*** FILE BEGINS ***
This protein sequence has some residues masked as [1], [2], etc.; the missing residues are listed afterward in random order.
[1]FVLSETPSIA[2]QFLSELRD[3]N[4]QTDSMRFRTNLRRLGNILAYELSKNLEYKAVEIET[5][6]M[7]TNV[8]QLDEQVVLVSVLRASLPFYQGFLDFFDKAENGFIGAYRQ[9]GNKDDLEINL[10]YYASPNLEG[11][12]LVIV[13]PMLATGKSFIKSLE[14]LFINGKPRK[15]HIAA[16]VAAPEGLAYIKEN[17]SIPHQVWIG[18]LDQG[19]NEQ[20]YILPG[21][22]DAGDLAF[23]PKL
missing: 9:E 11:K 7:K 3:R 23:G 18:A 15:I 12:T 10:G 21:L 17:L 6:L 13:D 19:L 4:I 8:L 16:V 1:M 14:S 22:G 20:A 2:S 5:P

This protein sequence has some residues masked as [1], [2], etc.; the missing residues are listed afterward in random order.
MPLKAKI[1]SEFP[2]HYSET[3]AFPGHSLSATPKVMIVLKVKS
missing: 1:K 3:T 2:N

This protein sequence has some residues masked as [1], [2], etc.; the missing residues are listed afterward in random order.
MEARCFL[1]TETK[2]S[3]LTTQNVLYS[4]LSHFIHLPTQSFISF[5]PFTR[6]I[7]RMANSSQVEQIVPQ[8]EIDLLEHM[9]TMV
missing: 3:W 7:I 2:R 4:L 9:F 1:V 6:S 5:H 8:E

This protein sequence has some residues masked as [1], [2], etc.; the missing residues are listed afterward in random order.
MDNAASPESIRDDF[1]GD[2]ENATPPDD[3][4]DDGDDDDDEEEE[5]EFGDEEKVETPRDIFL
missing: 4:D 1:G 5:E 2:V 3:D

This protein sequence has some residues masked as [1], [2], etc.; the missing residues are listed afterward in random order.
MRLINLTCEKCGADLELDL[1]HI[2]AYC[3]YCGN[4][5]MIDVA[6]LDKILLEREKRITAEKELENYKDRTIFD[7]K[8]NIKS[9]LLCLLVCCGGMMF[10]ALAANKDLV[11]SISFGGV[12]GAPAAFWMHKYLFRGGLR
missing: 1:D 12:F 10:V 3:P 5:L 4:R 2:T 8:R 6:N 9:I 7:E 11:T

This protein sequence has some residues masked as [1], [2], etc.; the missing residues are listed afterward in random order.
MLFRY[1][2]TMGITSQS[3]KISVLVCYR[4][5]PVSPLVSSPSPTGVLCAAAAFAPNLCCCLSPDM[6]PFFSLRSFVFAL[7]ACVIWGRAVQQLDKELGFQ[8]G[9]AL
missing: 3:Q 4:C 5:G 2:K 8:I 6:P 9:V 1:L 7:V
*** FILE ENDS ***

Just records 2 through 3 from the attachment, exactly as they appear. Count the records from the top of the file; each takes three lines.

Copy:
This protein sequence has some residues masked as [1], [2], etc.; the missing residues are listed afterward in random order.
MPLKAKI[1]SEFP[2]HYSET[3]AFPGHSLSATPKVMIVLKVKS
missing: 1:K 3:T 2:N

This protein sequence has some residues masked as [1], [2], etc.; the missing residues are listed afterward in random order.
MEARCFL[1]TETK[2]S[3]LTTQNVLYS[4]LSHFIHLPTQSFISF[5]PFTR[6]I[7]RMANSSQVEQIVPQ[8]EIDLLEHM[9]TMV
missing: 3:W 7:I 2:R 4:L 9:F 1:V 6:S 5:H 8:E